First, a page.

From tin toys to antique Chinese wood figures, Star Wars memorabilia and elephants – for the past 18 years, Te Papa has displayed peoples’ precious collections in Inspiration Station, one of four children’s discovery centres in the museum.
But this summer will be the last chance for visitors to see items collected by the public on display (currently Tanya Marriot’s My Little Pony exhibit), as the level four space closes on 23 January 2017 to allow construction to begin on an exciting new art space.
The rest of the museum, including the three other discovery spaces, will remain open throughout the changes.
In 2009, 8-year-old Eric London became one of Te Papa’s youngest collectors to exhibit in Inspiration Station, when he loaned 88 items from his dinosaur collection.Eric and his mum in Inspiration Station, 2016. Te Papa
Now 15 years old and a student at Wellington’s Rongotai College, Eric takes a look back at his collection and the experience of exhibiting in New Zealand’s national museum.
When I was three, I remember walking into a bookshop with my parents and I saw this book with a T-Rex on the front. I really liked the cover, so my mum bought it for me. At the time it seemed like an enormous book – it was 250 pages – but I read it all and memorised all the names. I really wanted to know more about dinosaurs.
From then on, I started collecting dinosaur toys from anywhere I could find them – from department stores, garage sales, everywhere. I even remember making up my own story when I was 4, which Mum wrote down. It was a non-fiction story, about a dinosaur I made up – a ‘Konontosaurusgontus’ – with the dinosaur’s habitat, everything.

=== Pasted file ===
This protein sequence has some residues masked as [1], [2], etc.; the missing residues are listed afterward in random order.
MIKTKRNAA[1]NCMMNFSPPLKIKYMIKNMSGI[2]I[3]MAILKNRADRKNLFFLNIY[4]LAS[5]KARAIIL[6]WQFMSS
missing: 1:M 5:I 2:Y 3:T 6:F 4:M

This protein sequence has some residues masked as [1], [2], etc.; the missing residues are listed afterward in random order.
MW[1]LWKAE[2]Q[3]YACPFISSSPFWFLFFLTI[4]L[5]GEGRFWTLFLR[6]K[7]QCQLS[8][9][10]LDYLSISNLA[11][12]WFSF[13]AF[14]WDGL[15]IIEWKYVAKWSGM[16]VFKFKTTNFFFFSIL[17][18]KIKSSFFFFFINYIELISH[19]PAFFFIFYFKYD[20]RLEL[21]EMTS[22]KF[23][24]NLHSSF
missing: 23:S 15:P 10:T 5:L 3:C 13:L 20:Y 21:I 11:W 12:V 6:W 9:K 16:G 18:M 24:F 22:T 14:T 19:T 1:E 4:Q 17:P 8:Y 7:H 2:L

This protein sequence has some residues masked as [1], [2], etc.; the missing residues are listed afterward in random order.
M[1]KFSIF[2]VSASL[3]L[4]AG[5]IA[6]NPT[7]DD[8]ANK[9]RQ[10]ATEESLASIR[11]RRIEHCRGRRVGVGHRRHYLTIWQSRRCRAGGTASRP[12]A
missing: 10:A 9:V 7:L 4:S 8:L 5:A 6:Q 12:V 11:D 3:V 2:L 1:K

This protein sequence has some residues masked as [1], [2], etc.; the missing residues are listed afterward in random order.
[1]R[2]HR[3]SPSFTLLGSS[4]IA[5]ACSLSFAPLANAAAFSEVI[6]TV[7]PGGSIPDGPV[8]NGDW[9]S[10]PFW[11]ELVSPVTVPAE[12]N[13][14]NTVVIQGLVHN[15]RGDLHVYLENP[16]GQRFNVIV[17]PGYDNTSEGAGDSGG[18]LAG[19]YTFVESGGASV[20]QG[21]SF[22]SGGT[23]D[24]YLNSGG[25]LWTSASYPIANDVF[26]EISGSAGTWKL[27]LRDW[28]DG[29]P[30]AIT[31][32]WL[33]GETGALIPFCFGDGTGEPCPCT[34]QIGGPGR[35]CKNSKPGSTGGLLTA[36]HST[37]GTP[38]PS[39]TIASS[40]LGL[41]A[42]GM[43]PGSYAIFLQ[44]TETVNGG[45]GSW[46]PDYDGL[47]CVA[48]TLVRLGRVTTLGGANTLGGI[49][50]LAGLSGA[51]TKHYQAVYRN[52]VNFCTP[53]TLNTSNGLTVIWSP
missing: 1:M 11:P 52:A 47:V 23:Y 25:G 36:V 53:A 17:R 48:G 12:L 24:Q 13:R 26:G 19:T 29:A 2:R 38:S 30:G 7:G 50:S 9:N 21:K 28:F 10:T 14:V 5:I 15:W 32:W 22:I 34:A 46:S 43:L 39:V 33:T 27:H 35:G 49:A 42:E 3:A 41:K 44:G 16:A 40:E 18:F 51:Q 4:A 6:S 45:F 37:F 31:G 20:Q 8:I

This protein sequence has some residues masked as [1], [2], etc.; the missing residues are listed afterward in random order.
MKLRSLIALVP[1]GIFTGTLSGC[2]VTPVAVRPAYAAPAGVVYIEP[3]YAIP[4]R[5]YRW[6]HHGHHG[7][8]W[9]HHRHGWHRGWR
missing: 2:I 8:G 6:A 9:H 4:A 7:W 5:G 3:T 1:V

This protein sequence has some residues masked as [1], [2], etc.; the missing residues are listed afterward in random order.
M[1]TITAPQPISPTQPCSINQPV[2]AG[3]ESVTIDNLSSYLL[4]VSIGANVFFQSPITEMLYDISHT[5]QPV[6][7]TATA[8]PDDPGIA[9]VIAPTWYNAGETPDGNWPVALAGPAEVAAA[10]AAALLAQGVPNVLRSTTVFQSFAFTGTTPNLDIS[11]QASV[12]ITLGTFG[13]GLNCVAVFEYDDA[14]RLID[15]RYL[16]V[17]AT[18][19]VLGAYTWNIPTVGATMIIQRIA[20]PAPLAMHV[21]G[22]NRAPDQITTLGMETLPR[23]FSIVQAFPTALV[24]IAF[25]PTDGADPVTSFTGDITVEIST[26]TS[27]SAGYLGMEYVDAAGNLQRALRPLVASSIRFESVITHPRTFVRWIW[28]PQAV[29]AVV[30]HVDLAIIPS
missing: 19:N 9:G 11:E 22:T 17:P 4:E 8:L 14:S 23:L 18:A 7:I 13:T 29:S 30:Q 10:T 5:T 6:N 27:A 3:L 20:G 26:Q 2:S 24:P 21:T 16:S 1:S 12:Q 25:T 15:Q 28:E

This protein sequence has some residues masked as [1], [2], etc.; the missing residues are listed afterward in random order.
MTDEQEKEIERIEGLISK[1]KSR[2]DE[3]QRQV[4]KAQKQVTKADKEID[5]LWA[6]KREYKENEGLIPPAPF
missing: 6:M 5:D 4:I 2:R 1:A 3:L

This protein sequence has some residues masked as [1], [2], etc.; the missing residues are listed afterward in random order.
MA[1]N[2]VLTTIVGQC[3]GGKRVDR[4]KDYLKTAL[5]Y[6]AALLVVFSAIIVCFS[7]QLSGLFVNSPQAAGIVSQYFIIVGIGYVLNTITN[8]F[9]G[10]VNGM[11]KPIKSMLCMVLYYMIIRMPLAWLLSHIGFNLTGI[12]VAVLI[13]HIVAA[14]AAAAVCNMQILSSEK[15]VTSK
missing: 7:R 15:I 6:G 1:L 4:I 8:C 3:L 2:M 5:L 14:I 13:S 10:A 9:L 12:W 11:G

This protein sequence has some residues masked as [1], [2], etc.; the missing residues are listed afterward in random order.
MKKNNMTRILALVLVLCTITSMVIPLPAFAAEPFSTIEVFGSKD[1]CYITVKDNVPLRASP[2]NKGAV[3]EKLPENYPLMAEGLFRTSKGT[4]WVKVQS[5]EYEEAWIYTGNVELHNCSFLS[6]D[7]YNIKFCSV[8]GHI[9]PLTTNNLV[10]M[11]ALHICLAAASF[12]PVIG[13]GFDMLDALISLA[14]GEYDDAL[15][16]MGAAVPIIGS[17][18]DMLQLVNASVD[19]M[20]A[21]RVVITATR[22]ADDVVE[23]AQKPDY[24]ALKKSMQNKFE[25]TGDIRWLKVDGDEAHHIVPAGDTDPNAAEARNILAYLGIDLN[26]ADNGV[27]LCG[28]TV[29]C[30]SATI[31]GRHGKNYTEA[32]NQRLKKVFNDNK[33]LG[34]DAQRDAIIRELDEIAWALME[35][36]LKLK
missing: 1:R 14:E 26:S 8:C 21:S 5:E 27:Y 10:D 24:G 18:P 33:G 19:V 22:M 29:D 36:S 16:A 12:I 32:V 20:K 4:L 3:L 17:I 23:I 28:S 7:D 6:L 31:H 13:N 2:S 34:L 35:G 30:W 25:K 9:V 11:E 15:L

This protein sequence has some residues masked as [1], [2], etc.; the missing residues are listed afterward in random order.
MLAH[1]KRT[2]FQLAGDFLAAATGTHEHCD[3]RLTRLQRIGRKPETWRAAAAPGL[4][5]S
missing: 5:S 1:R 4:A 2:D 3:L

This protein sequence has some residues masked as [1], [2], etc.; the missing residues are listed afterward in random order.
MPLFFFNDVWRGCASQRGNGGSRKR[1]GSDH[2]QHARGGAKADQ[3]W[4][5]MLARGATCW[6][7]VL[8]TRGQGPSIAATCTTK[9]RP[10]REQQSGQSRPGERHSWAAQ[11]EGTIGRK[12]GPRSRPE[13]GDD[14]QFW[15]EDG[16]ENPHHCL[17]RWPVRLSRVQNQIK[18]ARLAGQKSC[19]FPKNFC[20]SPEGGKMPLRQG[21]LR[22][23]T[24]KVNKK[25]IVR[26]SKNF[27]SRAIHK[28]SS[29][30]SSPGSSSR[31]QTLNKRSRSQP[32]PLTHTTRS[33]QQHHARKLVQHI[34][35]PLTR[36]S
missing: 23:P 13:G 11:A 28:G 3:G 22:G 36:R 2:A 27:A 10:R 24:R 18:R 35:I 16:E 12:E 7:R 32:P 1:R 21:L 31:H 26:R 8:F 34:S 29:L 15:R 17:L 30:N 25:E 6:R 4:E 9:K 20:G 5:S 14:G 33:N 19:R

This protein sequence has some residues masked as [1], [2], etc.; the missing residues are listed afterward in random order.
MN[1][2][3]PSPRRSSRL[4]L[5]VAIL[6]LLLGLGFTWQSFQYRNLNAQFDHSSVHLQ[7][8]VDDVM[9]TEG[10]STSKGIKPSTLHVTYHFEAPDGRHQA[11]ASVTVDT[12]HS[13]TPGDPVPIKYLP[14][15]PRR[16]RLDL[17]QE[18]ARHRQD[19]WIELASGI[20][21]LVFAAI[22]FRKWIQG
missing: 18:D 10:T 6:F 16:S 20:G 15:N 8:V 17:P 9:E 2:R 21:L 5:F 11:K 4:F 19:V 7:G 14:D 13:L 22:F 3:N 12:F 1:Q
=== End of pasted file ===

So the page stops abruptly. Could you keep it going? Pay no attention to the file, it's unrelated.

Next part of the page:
I used to watch Walking with Dinosaurs on TV – which showed me that dinosaurs lived in different time periods. From then on, I kept my collection organised in these time periods – Triassic, Jurassic, Cretaceous. They all had to go with others of the same era so it all made sense.
When I was eight, Te Papa found my dinosaurs while they were in the children’s display case at the local library in Kilbirnie. At the time, I didn’t quite realise how big a deal is was to exhibit in the national museum. To me, it was just really cool for other people to see how much I liked dinosaurs. It felt really exciting.Eric with some of his dinosaur collection, 2016. Te Papa
The display looked great. They had the biggest dinosaurs on the bottom, smallest ones at the top, and the Pterodactyls were hanging on nylon wires. All my family went to see it, and it was amazing that other people were interested in it too.
The museum took really good care of my dinosaurs – each was individually wrapped, and they were all insured. Being part of the whole process was pretty amazing.
Growing up, I wanted to be a paleontologist and discover new kinds of dinosaurs. Now, I’m not so sure – but I definitely want to do something in the sciences, particularly chemistry and physics.
I still think dinosaurs are really cool, they’re something you never truly grow out of. My next door neighbour is three, and he loves them – whenever he comes over, I get out the dinosaurs for him to play with. It’s nice to see that he likes dinosaurs as much as I did.
– Eric London, Te Papa exhibition contributor, 2009-2010